Thursday, February 09, 2012

Mortgage lending to self-employed in jeopardy

Recently there has been a disturbing rumour circulating with regard to a report issued by the Office of the Superintendent of Financial Institutions (OFSI). That report suggests that lenders are too loose with their guidelines with regard to the Business for Self “stated income” programs. Because of that report the Ministry of Finance is watching the housing market closely to see if changes are warranted.

There have already been a number of changes to mortgage lending rules over the past two years to ensure that Canada does not experience a housing meltdown similar to what occurred in the U.S. New rules were also put into place to protect homeowners in the event of interest rates rises, which is not a bad thing. However, changing the rules for the self-employed may not be a prudent move.

Consider this: There are 2.7 million self-employed workers, representing 15.7 per cent of all workers in Canada or put another way, one-in six workers is self-employed, according to Statistics Canada.  The number of self-employed workers increased by 12 per cent over the past decade, while the growth of the overall labour force was 18 percent. Slightly more than one-third of them are female, who account for 35% of all self-employed individuals.

In 2011 the number of self-employed Canadians rose by 2%, double the rate of growth seen in paid employment according to a report by economist Benjamin Tal. Clearly this is a growing trend.

These are people who work on commissions – auto salesmen, insurance brokers, real estate agents and mortgage brokers. Others work for large and small companies contracting out their services. And others start their own bricks and mortar businesses. This type of non-traditional work doesn’t come without its challenges. Imagine starting a project not knowing if it would ever pay you or going through each day not knowing your salary. Or not knowing when your work day will end. Entrepreneurs work without pension plans or safety nets, yet they are considered one of the backbones of Canada’s economy.

Prime Minister Stephen Harper himself said in a speech to kick off Small Business Week, "Through their hard work, dedication and vision, small business owners are generating the jobs and economic growth that are making Canada a competitive and modern economy. They are helping to ensure that our economy emerges from the global economic recession stronger than ever.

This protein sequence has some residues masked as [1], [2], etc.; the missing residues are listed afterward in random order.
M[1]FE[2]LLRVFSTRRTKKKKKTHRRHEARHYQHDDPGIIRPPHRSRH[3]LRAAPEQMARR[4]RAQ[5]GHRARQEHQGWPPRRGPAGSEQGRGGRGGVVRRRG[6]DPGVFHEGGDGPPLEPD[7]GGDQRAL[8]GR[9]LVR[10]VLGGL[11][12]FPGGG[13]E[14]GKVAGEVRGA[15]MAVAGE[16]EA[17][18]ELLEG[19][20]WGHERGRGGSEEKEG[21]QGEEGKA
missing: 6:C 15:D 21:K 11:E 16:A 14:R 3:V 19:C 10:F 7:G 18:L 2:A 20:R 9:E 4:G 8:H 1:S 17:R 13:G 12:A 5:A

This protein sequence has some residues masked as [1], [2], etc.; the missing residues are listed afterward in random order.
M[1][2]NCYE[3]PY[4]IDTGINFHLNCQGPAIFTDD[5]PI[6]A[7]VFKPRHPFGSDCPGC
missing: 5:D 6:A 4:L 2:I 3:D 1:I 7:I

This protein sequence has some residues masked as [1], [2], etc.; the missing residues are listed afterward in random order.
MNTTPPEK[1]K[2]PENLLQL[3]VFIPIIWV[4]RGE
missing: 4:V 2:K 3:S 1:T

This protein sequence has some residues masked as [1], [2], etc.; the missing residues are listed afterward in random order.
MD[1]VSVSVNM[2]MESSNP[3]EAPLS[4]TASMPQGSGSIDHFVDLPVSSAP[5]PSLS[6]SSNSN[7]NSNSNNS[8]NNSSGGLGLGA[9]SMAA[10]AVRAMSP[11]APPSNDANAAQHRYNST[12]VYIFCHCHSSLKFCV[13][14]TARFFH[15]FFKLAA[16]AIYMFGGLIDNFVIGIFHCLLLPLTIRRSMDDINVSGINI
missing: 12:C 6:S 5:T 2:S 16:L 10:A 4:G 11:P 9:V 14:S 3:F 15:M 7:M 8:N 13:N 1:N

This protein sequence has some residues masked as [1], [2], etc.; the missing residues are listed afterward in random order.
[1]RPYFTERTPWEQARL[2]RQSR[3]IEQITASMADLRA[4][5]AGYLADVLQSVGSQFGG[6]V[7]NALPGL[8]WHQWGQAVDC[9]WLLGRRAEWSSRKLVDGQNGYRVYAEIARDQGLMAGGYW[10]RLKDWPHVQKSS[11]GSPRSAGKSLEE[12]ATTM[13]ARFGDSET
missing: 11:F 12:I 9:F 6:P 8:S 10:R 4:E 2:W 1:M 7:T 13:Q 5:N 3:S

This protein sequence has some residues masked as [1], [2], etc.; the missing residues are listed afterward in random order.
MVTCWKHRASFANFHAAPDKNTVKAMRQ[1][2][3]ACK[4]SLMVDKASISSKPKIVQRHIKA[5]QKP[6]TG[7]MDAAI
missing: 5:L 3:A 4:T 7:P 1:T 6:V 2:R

Yet, the self-employed face an uphill battle when purchasing a home. Accountants typically offset as much of their self employed clients' earnings as possible to reduce tax liabilities. The resulting low net income can make it virtually impossible for a mortgage to be approved based on mainstream lenders' traditional requirements. So mortgage insurers and lenders developed “stated income” programs that allowed business for self clients to qualify for high ratio mortgages.

Now those programs are at risk. No one knows what the rule change might be or if there will, indeed, be any rule changes at all but already a couple of lenders have eliminated its program. It’s likely other lenders will follow. That means, on top of all the other challenges business for self clients face, it may be tougher to get a mortgage. It’s unfortunate that the government would consider penalizing a sector that plays a vital role in the growth of the Canadian economy.

It’s already tough now get a mortgage. Lenders require sufficient documentation to prove income and further documentation to prove self-employment for a number of years. Businesses for Self clients sometimes need a higher down payment and their credit score is also factored in.

This does not mean that programs won’t exist or that business for self clients won’t be able to get a mortgage – it means that it may become more difficult. And when the rules tighten up, then the services of an experienced mortgage agent becomes even more vital. If you have any questions about the business for Self programs or any other mortgage questions, please contact your mortgage professional. Find yours here:



  1. Being self employed has many benefits. When you are self-employed, you can write off all of your deductions on your taxes. You have the potential to make more income than someone who is employed by someone else. You have the freedom to be your own boss. One of the few times when being self employed has some drawbacks is when you go to get financing for a home or a major purchase. But, here are some things to know that can help you make the mortgage loan process run smoothly when you are self employed.enquire about loan forum

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